Grayson Co. existing home sales on the rise

By  | 

GRAYSON CO., TEXAS -- The National Association of Realtors says sales of previously owned homes are at a five year high. Here in Texoma, Grayson County realtors are also selling more homes.

Builders and buyers alike are finding success in the Grayson County housing market.

Nationally, sales of previously owned homes rose in 2012 to their highest level in five years.

Grayson County is experiencing positive trends -- home sales increased by about 9 percent from 2011 to 2012.

"2011 was better than 2010, 2012 was better than 11, and we expect 2013 to be better yet," Ron Schildknecht with Greater Texoma Association of Realtors said.

Before the mortgage bubble burst a few years ago, Grayson County realtors were selling about 1,500 homes a year.

After the housing market crash, they hit a low point -- selling a thousand homes a year.

Now, they're back up to selling 1,200 homes annually. The driving factor -- low mortgage rates.

"Mortgage companies are practically giving away money. If you have a job and you pay your bills on time and you're realistic on what you're buying, you can buy a house today," Schildknecht said.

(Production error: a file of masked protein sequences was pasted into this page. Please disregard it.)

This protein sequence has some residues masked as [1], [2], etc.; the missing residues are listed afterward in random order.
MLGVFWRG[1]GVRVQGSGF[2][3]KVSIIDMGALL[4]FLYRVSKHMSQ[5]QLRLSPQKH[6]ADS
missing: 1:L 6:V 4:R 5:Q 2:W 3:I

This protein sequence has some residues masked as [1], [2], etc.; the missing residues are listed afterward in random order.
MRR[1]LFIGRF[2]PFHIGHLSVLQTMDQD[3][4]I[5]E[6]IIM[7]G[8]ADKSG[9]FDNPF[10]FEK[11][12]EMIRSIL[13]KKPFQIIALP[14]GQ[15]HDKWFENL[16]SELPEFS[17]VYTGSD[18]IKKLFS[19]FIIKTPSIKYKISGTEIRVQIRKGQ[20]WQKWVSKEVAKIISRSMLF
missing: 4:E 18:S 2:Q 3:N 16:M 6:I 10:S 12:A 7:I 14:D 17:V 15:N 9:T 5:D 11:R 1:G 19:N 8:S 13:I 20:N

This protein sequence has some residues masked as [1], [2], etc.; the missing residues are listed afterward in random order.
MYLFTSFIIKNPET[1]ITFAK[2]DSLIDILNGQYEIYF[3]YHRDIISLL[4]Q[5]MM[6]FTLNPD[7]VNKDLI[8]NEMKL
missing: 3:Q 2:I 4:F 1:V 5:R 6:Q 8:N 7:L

Those low mortgage rates are driving up the cost of homes.

Homes in Grayson County are selling for more money. On average, they're going for $128,000.

Homes at Sherman's new Austin Landing neighborhood go for $140,000 and up.

Ron Barton with Cupid Homes builds some of these houses.

He used to build houses that sold for $100,000 dollars and less. Now, they're building more custom homes that go for $140,000 plus.

"More and more people are being attracted to this area and the people that are used to living here are getting more interested in building new houses or are upgrading to a new house," Barton said.

Barton says last year, Cupid Homes had its best year building houses, meaning that both new and existing home sales are doing well in the local market.

Comments are posted from viewers like you and do not always reflect the views of this station. powered by Disqus